Three years ago, I wrote a longish blog post (part of a chapter of my unfinished book) which included the following…
Just as each culture brings something new to humanity, so does every language. Each language is capable of expressing some things better than all other languages. Why else to coffee shops sell cafe latte rather than milky coffee? On a deeper note, each language has the ability to express itself in ways that other languages can’t quite manage. There are subtleties of meaning and inference that just can’t quite be transferred from one language to another without losing something. And this is really important, because that means that each language can say things about God and is capable of praising God in ways that other languages can’t quite reach. When God multiplied the languages at Babel, He also gave us the possibility of understanding Him and praising Him in new ways. Babel was a judgement, but at the same time God blessed humanity immeasurably and revealed even more of us to himself.
A recent article in Christianity Today by Jost Zetzsche covers similar ground, but takes things a step further than I did. Jost suggests that the wealth of translations available to us today gives us a breadth of insight that can’t be achieved through reading the text in the original languages.
Every new rendering of God’s Word in a linguistic set of human expression—a language—enriches the worldwide church in her understanding of God, regardless of whether we speak that particular language. Our thinking and imagination are necessarily confined and constrained by our own language and its assumptions. But when we encounter another language—and as it confronts and interacts with the biblical text—it can expand our understanding of God and our world. This is true in our dealings with the Greek, Hebrew, and Aramaic source texts, yes, but also the more than 2,000 target languages into which the Bible or parts of the Bible have been translated.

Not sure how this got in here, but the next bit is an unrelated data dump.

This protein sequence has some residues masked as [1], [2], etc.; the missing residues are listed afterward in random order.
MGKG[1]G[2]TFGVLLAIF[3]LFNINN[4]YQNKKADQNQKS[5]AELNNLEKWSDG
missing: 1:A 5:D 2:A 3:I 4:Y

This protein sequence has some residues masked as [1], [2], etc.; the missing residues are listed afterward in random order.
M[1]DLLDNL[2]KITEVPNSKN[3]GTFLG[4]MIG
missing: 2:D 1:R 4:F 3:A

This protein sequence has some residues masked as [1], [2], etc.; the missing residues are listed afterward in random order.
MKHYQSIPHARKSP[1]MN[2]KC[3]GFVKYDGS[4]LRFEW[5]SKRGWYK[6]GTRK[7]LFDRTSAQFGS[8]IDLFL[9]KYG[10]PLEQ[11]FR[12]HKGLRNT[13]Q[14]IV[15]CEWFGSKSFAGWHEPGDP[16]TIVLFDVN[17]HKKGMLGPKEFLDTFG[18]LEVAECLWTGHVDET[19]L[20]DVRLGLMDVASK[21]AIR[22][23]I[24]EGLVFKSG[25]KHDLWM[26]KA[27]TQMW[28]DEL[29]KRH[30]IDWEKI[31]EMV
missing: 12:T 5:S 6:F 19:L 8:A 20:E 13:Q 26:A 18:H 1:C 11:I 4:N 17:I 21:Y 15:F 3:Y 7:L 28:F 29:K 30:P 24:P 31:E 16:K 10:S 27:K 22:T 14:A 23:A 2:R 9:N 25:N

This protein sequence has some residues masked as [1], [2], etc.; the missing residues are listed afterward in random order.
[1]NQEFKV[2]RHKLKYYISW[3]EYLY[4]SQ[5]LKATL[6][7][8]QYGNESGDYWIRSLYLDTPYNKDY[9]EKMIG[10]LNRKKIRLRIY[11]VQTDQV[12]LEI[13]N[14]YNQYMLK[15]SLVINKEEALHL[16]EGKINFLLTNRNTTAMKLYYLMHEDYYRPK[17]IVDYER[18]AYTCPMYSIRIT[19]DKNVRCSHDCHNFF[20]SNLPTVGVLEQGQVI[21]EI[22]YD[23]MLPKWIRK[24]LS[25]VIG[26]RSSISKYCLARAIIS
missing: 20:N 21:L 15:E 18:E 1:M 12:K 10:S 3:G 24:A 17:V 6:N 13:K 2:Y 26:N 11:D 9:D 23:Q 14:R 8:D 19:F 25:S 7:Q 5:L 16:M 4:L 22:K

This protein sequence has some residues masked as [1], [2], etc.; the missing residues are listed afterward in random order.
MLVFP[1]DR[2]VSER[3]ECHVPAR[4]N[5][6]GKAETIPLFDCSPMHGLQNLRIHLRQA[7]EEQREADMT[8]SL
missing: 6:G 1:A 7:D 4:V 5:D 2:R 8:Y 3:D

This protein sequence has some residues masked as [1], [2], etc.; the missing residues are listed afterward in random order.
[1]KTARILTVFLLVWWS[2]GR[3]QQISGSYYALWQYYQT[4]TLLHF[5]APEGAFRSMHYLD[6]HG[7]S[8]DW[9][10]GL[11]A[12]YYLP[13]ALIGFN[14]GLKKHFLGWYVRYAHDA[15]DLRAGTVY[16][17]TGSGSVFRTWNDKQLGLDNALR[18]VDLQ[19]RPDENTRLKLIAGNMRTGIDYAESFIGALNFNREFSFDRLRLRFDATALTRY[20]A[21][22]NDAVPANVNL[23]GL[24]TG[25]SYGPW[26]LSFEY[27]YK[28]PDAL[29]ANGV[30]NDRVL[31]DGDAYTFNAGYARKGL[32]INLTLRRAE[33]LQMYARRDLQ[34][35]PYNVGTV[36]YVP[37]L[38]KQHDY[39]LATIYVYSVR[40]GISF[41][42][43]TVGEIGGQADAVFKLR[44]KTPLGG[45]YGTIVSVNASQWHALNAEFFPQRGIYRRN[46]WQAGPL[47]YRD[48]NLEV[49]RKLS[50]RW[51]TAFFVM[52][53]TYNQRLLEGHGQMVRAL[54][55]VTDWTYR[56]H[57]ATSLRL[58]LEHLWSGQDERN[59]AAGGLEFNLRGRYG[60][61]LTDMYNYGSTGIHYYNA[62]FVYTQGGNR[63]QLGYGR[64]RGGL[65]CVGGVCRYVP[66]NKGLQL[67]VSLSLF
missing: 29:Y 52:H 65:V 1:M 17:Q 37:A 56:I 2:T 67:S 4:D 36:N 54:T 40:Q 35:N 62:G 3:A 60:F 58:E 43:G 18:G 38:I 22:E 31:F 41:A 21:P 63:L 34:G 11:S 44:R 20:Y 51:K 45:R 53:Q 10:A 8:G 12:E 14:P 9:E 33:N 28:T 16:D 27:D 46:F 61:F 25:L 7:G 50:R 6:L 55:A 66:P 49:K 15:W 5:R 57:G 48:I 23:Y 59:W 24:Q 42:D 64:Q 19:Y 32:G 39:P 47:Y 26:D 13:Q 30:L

Take this example from a number of Chinese Bible translations. We know that God transcends gender, but most languages are limited to grammatical gender expressed in pronouns. In the case of English, this is confined to he, she, and it. Modern Chinese, however, offers another possibility. In modern Chinese, the third-person singular pronoun is always pronounced the same (tā), but it is written differently according to its gender (他 is he, 她 is she, and 它/牠 is it). In each of these characters, the first (or upper) part defines the gender (man, woman, or thing/animal), while the second element gives the clue to its pronunciation.
In 1930, after a full century with dozens of Chinese translations, Bible translator Wang Yuande coined a new “godly” pronoun: 祂. Chinese readers immediately knew how to pronounce it: tā. But they also recognized that the first part of that character, signifying something spiritual, clarified that God has no gender aside from being God. This translation discovery was an aha moment for Chinese believers. But knowing this benefits us as well—even if we don’t understand Chinese—because it expands our comprehension of God’s divine character.
There is no automation in this process. Translation is not a magical act where a unique facet of God is unearthed each time a new translation is published or a language is “conquered.” But as each faith community matures, discoveries like the Chinese divine pronoun can add to our understanding of God. In the case of the Chinese pronoun, it took a maturation process of 100 years and a member of the native church to reach this revelation.
Mission scholar Andrew Walls says similar things in parts of his work and the IVP Dictionary of Mission Theology article on language, linguistics and translation says the following (p. 201)
This means that divine revelation is much larger and richer than the capacity of any finite language to contain it. Consequently when the biblical message is translated into another language, whatever loss is incurred in subtle shades of meaning is always compensated by gains in fresh theological insights.
The implication of all of this is that translation is a part of God’s ongoing self-revelation to humanity and not simply a pragmatic add-on to solve the problem of incomprehension.
Whatever you think of these ideas, you should read the original article in Christianity Today and have your thinking challenged.